PUBLISHED AND FORTHCOMING
Continuity, History, and Identity: Why Bongbong Marcos Won the 2022 Philippine Presidential Elections (with Allen Hicken, Anil Menon and Ronald Holmes)Forthcoming, Pacific Affairs
ABSTRACT: In May of 2022, Bongbong Marcos won a commanding 59% of the vote to become the President of the Philippines. His victory was, on some level, shocking to scholars and analysts of Philippine politics. As a result, a plethora of different theories have been proposed attempting to explain why Marcos won. In this paper, we use nationally representative survey data to explore which factors predict (and do not predict) voting intention for Marcos.
How do Filipinos Remember Their History? A Descriptive Account of Filipino Historical Memory (with Allen Hicken, Anil Menon and Ronald Holmes). Forthcoming, Contemporary Southeast Asia
ABSTRACT: How do Filipinos remember their history? To date this question still has no systematic answer. This article provides quantitative, descriptive results from two nationally representative probability samples that show how Filipinos view three of the country’s major historical events: the Spanish colonization of the Philippines; martial law under President Ferdinand Marcos; and the 1986 People Power Revolution.
The Persistence of Ethnopopulist Support: The Case of Rodrigo Duterte’s Philippines (with Allen Hicken and Ronald Holmes). Forthcoming, Journal of East Asian Studies
ABSTRACT: The past few years have seen an emergence of populist leaders around the world, who have not only accrued support but have also maintained it despite rampant criticism, governance failures, and the ongoing COVID pandemic. The Philippines’ Rodrigo Duterte is the best illustration of this trend, with approval ratings rarely dipping below 80%. What explains his high levels of robust public support?
Facilitating Development: Evidence from a National-Level Experiment on Improving Bureaucratic Performance in Myanmar (with Edmund Malesky) Forthcoming, Journal of Politics
ABSTRACT: Despite strong theoretical foundations, randomized evaluations demonstrate that subnational performance assessments (SPAs) have a mixed record in improving governance. We suggest that a key factor influencing this disappointing result has been the omission of facilitation---working with bureaucrats on how to use SPAs effectively and encouraging collaboration across government agencies.
The Search for Spices and Souls: Catholic Missions as the Colonial State in the Philippines. Comparative Political Studies (2022).
ABSTRACT: A growing literature posits that colonial Christian missions brought schooling to the colonies, improving human capital in ways that persist to this day. But in some places they did much more. This paper argues that colonial Catholic missions in the Philippines functioned as state-builders, establishing law and order and building fiscal and infrastructural capacities in territories they controlled.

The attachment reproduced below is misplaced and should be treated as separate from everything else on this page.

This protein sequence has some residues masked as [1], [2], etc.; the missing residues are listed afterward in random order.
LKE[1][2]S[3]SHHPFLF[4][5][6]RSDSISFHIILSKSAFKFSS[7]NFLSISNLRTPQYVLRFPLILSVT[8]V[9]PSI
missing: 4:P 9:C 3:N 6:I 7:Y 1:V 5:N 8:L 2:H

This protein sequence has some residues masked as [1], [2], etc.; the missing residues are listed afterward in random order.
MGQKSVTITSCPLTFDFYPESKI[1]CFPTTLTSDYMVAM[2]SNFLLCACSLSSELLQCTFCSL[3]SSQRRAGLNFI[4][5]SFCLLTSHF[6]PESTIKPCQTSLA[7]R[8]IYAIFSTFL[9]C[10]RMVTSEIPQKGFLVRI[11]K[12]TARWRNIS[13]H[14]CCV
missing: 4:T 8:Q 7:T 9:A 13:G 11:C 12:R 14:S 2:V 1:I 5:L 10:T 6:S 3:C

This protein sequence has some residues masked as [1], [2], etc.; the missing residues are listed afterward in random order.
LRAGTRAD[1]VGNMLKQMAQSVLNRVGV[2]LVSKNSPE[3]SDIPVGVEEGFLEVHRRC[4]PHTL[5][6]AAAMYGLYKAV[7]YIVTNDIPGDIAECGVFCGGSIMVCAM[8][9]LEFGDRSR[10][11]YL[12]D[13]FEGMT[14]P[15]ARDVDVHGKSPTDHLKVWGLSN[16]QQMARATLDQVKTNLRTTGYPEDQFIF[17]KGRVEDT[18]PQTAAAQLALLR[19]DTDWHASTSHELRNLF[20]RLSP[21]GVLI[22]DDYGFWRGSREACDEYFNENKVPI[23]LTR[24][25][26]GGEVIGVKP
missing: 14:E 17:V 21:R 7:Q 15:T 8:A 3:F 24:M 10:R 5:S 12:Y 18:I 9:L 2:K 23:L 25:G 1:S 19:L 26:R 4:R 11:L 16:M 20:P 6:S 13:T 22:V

When Running for Office Runs in the Family: Horizontal Dynasties, Policy and Development in the Philippines (with Laurence Go). Comparative Political Studies (2021).
ABSTRACT: Political dynasties exist in practically every variant of democracy, but take different forms in different places. Yet the types of dynastic structures have remained unexplored.
First Among Equals: The First Place Effect and Political Promotion in Multi-Member Plurality Elections (with Laurence Go). Journal of Public Economics 200 (2021): 104455.
ABSTRACT: We study the impact of rank-based decision-making in a multi-member plurality electoral system by examining the decisions of Philippine legislative councilors to run for and win higher office.
Basing and Barangays: The Domestic Politics of U.S. Military Bases in the Philippines (with J. Wellington Brown). Asian Security (2020): 1-20.
Media and Commentary: Philippine Strategic Forum
ABSTRACT: This paper presents a theory of foreign military basing as a function of the degree of internal threat facing a host nation. The theory is based on rational choice logic where politicians balance economic and security benefits against sovereignty and legitimacy costs.
Precarity and Preferences for Redistribution in Weak States (with Janica Magat and Mateo Villamizar).
ABSTRACT: The positive relationship between precarity and preferences for redistribution is well-established in a large literature focusing on the Global North. Existing scholarship, however, finds no relationship between precarity and redistribution in the Global South.
I am an Assistant Professor of Political Science at Singapore Management University.
My main research interest is the Political Economy of Development. I have a primary regional interest in Southeast Asia, especially the Philippines.